In order to support the general belief that gambling is not a good idea, I have taken the trouble to run a few simulations to show you the development of traditional gambler’s careers. I have written a small programme that simulates the careers of three roulette players. These three roulette players play according to a certain system, each has a different one.

Remark:

This is actually unrealistic. Because most players play rather chaotically. And the biggest problem with chaotic gambling can be that one loses track of the game and bets against oneself or makes bets and forgets them later, i.e. possibly does not collect the winnings.

But that is not the main problem. The main problem is that these players start to increase their stakes. And the higher the stakes, the higher the negative equity, i.e. the expectation of loss. Here I would ask you never to forget that it is possible to play on boiler errors or by observation, as you can read elsewhere. But the ordinary player does neither and has the predetermined disadvantage.

So the ordinary player raises the stakes and on top of that many people later play more than a single number, even 10 to 20, all on plein. At that moment, of course, the disadvantage becomes much greater. Because: if you play red or black, manque or impair, you only have a 1.35% disadvantage. On top of that, you also play 18 numbers. If you play numbers, you have already doubled the disadvantage to 2.7%. On top of that, you are almost obliged by the casino to give a slice to the employees if you hit a bull’s-eye (i.e. a plein, a number you have bet) (by the way, the employees get their wages exclusively from these tips, contrary to popular belief). This increases the disadvantage to a whopping 5.4%. And if you then actually already play 20 numbers with plein, then you have a stake that you could also play on a colour, but with 4 times the disadvantage.

In the long run, or even in the very short run, this will show up in your (God forbid), i.e. the player’s, wallet.

In my simulation here, the players, very disciplined, follow a certain strategy. I describe this strategy here:

The first player always bets one unit on Manque (if you like, he has 1000 euros and plays 10 euros of it per game). The second player always plays a number, each game with one unit, just like player 1, i.e. with 10 euros, he also has 1000 euros. The third player has heard about the doubling strategy. He uses it. He has 1000 euros, bets 10 of them on impair, 20 if he loses, 40 if he loses again and so on.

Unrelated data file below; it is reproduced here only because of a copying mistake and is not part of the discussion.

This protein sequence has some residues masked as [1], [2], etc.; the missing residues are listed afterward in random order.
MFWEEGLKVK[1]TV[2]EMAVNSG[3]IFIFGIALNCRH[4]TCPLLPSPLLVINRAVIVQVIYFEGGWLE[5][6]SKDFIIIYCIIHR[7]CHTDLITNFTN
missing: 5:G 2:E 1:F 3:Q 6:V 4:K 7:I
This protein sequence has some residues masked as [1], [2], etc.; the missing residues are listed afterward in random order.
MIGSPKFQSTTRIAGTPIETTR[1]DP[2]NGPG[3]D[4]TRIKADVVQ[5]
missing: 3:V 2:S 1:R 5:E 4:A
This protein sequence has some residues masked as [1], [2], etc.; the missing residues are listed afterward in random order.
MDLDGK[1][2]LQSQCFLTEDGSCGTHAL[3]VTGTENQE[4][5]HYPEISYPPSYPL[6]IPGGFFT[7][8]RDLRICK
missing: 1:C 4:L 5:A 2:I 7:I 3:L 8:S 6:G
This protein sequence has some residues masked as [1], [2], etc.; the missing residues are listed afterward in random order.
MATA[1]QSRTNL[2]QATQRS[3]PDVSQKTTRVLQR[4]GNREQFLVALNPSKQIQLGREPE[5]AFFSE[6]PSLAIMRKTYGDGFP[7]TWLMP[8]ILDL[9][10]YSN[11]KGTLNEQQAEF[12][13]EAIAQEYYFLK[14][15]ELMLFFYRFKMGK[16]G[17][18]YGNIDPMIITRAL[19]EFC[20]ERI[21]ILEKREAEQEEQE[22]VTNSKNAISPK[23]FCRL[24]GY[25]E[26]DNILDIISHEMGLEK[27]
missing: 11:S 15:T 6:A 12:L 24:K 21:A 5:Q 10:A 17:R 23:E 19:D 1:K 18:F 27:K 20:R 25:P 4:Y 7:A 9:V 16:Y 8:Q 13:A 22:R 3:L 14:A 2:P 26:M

The diagram shows the result of a series of maximum 10000 attempts. You can follow the development of the players, at the same time look at their expectation curve. Please look:

The diagram shows the development curves of the three players and also their expected values in the development. The expectation values of player 1 and player 2 are moving very consistently downwards. Player3’s is a bit jagged as he varies his stakes (unlike the other two).

The player in purple is the doubling player. As long as he has money left, he wins a unit on every game he wins at all. So he has to go up in a jagged but steady way (unless he loses everything). The first deep cut comes when the first time his chance had gone for a long time. The second time, the end comes. His chance doesn’t come even in the 11th attempt (I looked in the results: the tenth time the zero came, he still had 301 before, after that 150.5, he bet that completely, then pair came again).

It’s a bit boring to explain the doubling strategy again, but I’ll do it anyway: You bet one unit. If one loses 2. If one then loses 4 units. One would get back 8. One then bet 1+2+4 = 7 and gets back 8. 8-7=1. One has won one unit. The corollary is this: One bets 2 to the power of n in the nth attempt. You have already bet 2 to the power of 0, 2 to the power of 1, 2 to the power of 2 etc. before. The sum of all 2 to the power of n is always one less than 2 to the power of (n+1). Proof by complete induction. However, I do not carry it out.